Auburn Farmers Market stays pleasantly busy

“As busy as it gets.”

That’s what an online map had to say about the happenings at Auburn’s Les Gove Park at a few minutes past 2 p.m. on Sunday, June 11

That map was spot on. In the second week of its 15th season, The Auburn International Farmers Market was a happening place, and Amanda Valdez, Special Events Director and Coordinator for the Farmers Market, was digging it all.

“Last week we had a really good opening day, and today we’ve seen probably seen 5,000 to 5,500. So it’s been awesome,” Valdez said.

Things were certainly hopping under the Forest Fairy Bakery sign, where Linnette Spratley and her father were doing a brisk business in the cheesy bread, sourdough and other goodies baked at the family-run business Spratley’s mother, Linda Hays, opened in Issaquah 10 years ago.

“Opening day was a little bit sunnier, and I think that brings people out, but there’s been a steady flow of people,” Sprately said of the market. “Sweet potato bread is our big one.”

Business was good at the MENA stand, too, where customers in the know asked Clayton Hipner about the sampling of Mediterranean cuisine, which included varieties of hummus. Got any of the spicy baba ganoush, one woman asked? Alas, nope.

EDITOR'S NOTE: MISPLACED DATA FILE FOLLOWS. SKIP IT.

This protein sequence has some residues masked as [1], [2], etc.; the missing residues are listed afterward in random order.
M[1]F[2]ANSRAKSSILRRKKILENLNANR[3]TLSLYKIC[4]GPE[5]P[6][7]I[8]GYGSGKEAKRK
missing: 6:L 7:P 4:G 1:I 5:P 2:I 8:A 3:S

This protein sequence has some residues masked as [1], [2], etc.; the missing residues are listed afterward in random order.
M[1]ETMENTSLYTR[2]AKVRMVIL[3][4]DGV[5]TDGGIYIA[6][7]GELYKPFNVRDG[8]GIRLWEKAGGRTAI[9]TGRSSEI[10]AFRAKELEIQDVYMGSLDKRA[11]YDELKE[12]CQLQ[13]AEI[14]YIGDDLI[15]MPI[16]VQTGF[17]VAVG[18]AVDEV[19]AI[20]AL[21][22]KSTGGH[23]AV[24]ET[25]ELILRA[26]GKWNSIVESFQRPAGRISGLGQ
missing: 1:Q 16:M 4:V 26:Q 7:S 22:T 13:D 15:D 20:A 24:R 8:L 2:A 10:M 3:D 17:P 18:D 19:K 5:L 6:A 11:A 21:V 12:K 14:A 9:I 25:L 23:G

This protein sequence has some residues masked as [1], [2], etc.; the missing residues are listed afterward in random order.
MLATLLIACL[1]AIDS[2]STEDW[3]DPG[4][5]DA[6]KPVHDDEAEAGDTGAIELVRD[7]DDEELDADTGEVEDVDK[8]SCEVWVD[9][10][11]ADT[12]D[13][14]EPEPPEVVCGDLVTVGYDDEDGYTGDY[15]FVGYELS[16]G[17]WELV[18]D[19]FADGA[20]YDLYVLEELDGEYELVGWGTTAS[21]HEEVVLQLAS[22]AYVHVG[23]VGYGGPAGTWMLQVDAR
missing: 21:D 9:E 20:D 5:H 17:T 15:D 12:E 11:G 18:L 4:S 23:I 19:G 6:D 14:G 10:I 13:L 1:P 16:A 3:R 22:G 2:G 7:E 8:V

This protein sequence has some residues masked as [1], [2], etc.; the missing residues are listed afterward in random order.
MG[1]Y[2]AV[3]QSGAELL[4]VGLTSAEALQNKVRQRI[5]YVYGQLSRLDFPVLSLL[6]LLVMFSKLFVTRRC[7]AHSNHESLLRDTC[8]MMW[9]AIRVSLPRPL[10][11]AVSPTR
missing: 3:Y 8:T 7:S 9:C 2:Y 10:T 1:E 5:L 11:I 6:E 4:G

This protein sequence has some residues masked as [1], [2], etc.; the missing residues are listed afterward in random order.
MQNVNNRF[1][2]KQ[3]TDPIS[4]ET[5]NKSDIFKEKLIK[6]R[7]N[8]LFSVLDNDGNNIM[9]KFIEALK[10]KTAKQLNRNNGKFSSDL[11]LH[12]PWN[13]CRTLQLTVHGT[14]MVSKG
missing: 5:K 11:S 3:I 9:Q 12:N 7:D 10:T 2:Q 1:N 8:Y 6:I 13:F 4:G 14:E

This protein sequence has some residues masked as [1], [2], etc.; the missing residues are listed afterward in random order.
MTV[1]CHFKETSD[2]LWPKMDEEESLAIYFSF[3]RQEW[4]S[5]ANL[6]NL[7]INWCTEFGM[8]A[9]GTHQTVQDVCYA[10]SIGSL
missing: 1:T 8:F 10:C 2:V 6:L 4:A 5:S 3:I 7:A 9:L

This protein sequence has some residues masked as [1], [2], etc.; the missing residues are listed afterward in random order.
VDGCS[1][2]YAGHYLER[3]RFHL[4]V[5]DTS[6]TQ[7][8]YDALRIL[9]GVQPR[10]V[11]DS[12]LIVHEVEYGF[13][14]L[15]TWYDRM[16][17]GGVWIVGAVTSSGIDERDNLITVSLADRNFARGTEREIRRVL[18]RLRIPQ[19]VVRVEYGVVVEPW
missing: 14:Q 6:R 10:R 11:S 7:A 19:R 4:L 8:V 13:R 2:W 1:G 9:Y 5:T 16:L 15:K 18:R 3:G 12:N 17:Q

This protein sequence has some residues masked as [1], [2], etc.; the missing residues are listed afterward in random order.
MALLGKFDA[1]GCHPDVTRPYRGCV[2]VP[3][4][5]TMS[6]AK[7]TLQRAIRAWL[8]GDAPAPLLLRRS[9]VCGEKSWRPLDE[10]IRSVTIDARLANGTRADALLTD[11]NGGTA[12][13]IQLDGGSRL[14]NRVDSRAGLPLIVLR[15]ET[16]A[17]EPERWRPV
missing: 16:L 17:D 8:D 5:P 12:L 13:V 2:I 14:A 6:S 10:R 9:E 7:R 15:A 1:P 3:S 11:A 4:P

“I’m afraid we haven’t been able to source them peppers,” Hipner responded. “Not a good growing season, and prices are up.”

Seasoned followers of the farmers market could not help but notice how much space it takes up today, in its second year since the pandemic shut ‘er down.

“The market grows every year,” said Valdez. “This year we have lots more prepared food/lunch options. We’ve expanded farther into the park. We’ve got more yard games and a couple of photo opportunities around the park. And today we’re celebrating Pride, which is a fun, special event.”

“People really love the new food options,” Valdez continued, “so I’m happy to promote that. We’ve got our flower vendors that have been with us for years. Our farmers are starting to get more produce, so we have fuller tables this week, and that will continue to happen as the season progresses.”

Valdez said crafters will take turns at the market throughout the season, and there’ll be live entertainment every weekend, plus plenty of giveways.

So, what did the customers think?

Well, the overcast skies may not have been ideal, but that didn’t stop anyone from showing up. A man heard in passing summed up the general mood in these words: “Weather, schmeather, this is Washington.”

At Pike Place Nuts, a man pondered a difficult selection.

“Between the nuts and the roasted cashews, we’d like a little bit of this, a little bit of that,” said the man, who did not give his name.

“Good bakery items, cakes, cookies, and some floral items,” said Angel Jiminez, enumerating his purchases, alongside his smiling “soon-to-be” fiancee, Maria.

“I came last weekend, I’m here this weekend, and I guess I like the selection of stuff that’s available,” said Dani Cabrera, companioned by a small, mixed-breed puppy named Betty, tail and body all-a-wag.

This Sunday, the market opens in conjunction with the Juneteenth celebration that will be in full swing on the opposite side of Les Gove Park from the market.